Like any other company with YOY internal growth, we too take an internal Brand Health Survey every year. It’s important for us to understand what people think, how they feel in relation to the workplace and what we can do to improve, and then to follow up on that in the upcoming year.
I’m going to say it now, so there aren’t any surprises later – I don’t believe in an objectively perfect workplace. Like I don’t believe in unicorns or Santa Claus (ok, maybe I do believe in Santa a little). Instead, I think that there’s a pool of options out there – some better for your personal goals, some not that great.
Strictly from a recruitment standpoint, this is the core of our job description – we’re looking to create a match between what a position has to offer and what a candidate is looking for.
The Importance of Feedback
The reason why we do take this annual survey is because it’s impossible to build a sustainable structure without a sound foundation. And one of the main points we address with it is raw feedback from everyone in the team (anonymous feedback, of course).
Last year for instance, most of our colleagues complained that, while they do understand the global effort of battling a pandemic, they miss in-person activities. This year, we’ve done our best to create an opportunity for socialization with every event we organized – we took care to make them in-person, so that the human connection would be stronger, and we could facilitate genuine bonds.
As a Psychology major, I learned that feedback is not a two-sided conversation a long time ago. So whenever we’re in doubt about something, we try to listen as much as possible to the people around us. This wisdom of accepting what someone is feeling as an undeniable truth is not negotiable if you’re looking to create a healthy environment. Rather, it’s the premise for change.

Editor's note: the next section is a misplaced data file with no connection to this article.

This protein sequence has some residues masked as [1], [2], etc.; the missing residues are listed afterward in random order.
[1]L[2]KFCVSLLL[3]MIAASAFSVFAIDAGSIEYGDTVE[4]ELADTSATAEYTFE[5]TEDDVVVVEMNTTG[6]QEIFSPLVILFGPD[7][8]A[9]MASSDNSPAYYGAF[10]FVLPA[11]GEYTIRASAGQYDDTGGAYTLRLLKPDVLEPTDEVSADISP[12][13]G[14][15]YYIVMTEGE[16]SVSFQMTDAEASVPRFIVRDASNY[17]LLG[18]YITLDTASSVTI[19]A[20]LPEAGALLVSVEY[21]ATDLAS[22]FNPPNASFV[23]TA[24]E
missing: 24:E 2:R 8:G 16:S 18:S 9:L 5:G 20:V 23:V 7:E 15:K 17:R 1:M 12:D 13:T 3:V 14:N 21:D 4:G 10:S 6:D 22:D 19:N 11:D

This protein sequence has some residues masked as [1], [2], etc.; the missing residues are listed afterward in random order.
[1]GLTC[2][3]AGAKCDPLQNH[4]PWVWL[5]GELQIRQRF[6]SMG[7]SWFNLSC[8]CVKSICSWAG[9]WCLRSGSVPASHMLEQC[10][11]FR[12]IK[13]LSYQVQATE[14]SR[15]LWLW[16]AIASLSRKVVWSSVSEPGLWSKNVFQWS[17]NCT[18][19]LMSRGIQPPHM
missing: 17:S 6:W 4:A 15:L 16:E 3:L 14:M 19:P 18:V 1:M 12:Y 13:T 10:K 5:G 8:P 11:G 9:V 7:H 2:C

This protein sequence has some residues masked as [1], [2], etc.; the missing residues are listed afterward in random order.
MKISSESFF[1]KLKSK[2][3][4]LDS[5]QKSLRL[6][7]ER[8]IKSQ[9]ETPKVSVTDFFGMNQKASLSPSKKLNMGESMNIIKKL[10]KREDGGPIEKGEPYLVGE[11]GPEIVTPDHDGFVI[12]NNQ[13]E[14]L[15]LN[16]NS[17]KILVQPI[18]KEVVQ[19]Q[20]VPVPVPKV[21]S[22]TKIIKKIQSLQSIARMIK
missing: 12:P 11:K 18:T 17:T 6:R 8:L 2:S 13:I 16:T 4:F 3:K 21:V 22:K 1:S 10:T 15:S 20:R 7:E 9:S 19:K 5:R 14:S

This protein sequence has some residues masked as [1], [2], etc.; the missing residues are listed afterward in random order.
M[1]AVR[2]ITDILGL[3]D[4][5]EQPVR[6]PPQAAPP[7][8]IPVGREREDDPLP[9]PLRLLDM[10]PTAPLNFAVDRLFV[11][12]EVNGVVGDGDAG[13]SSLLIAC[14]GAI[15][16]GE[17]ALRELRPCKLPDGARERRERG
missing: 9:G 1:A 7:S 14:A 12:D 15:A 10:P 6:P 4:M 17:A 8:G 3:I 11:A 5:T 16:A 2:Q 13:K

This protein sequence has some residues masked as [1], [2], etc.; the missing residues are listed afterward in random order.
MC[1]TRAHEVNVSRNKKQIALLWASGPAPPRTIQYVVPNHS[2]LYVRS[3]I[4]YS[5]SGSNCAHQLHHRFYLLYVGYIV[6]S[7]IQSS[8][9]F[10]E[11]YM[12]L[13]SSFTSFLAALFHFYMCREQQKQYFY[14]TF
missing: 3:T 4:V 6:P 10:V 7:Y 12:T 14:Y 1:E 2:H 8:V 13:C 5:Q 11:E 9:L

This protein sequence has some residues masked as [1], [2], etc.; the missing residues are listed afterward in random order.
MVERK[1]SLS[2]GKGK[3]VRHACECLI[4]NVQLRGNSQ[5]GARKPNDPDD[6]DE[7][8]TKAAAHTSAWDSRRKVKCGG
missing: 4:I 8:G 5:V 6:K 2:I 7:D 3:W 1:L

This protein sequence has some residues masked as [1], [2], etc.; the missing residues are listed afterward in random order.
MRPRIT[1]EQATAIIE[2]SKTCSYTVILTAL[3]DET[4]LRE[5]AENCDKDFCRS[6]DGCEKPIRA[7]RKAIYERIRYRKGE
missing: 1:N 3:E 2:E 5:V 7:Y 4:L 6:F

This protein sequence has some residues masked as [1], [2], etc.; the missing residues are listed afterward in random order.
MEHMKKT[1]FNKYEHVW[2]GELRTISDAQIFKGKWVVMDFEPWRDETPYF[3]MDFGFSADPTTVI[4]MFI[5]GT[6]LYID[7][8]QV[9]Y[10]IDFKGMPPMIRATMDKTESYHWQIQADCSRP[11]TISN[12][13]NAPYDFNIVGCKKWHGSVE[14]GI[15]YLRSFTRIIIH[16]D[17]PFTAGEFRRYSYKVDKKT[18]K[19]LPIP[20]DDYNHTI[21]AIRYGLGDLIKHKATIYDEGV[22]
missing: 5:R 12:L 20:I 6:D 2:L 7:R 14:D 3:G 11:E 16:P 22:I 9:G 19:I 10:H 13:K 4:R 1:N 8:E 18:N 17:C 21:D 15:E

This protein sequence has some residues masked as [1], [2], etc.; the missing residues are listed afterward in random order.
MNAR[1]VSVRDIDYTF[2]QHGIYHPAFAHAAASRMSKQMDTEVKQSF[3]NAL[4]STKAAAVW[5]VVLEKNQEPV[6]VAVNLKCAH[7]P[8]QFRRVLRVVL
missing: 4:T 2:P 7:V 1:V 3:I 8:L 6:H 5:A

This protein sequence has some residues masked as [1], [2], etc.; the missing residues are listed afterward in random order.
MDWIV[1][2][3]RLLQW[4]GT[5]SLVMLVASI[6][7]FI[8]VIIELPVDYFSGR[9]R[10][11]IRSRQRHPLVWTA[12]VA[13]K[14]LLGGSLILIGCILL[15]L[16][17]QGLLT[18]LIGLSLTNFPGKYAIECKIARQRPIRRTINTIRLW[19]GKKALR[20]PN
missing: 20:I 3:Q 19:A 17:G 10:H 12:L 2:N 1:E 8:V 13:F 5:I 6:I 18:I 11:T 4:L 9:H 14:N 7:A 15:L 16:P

And while we’re talking uncomfortable truths of life, gathering feedback is a messy process. It’s not easy to get two people to agree on something, let alone over 100. Change doesn’t come easy in a company, but that’s only more reason to seek it whenever it makes sense for the team.
What We Have Learned
It’s especially important for us to listen to feedback from our people, since it’s exactly these people who make us so different from the rest of the companies out there.
In this year’s Brand Health Survey, among the two main reasons why people decided to stick with our company in the last year are:
- The quality of human interaction and the diversity of our colleagues
- The opportunity for growth – that of being able to work in a company that’s steadily growing, while also being able to keep personal touch both within the projects and outside of them.
These same two reasons may be why over 98% of our respondents would recommend or consider recommending Bytex as a workplace to their peers. And also why over 93% would recommend our services to friends and acquaintances.
But while this is flattering, it also creates the extra responsibility of delivering on our promises every time. Investing in people is not just about a set of ‘corporate perks’ or offering the impersonal bare minimum for people to be able to put in the work and see results.
Investing in people is an ongoing commitment, one that we’ve definitely made our priority. Especially since over 60% of our colleagues said they value ambition in our company, growth on all parts is not a prospect, but a firm expectation.
We’ve also learned that feedback is supposed to be gathered in a personal way, so we’re undergoing a company-wide series of micro-interviews with all of the employees to understand what areas we could improve & to create the basis for the next year’s priorities.
Nurture is all about the climate you create for growth – whether you’re a company, a team leader or anyone on the top of a decision-making process – and we’re devoted to actively listening to the needs of our people in every way possible.
So if you’re looking to make a career change, we can promise that your voice will be heard and your feedback will always be listened to.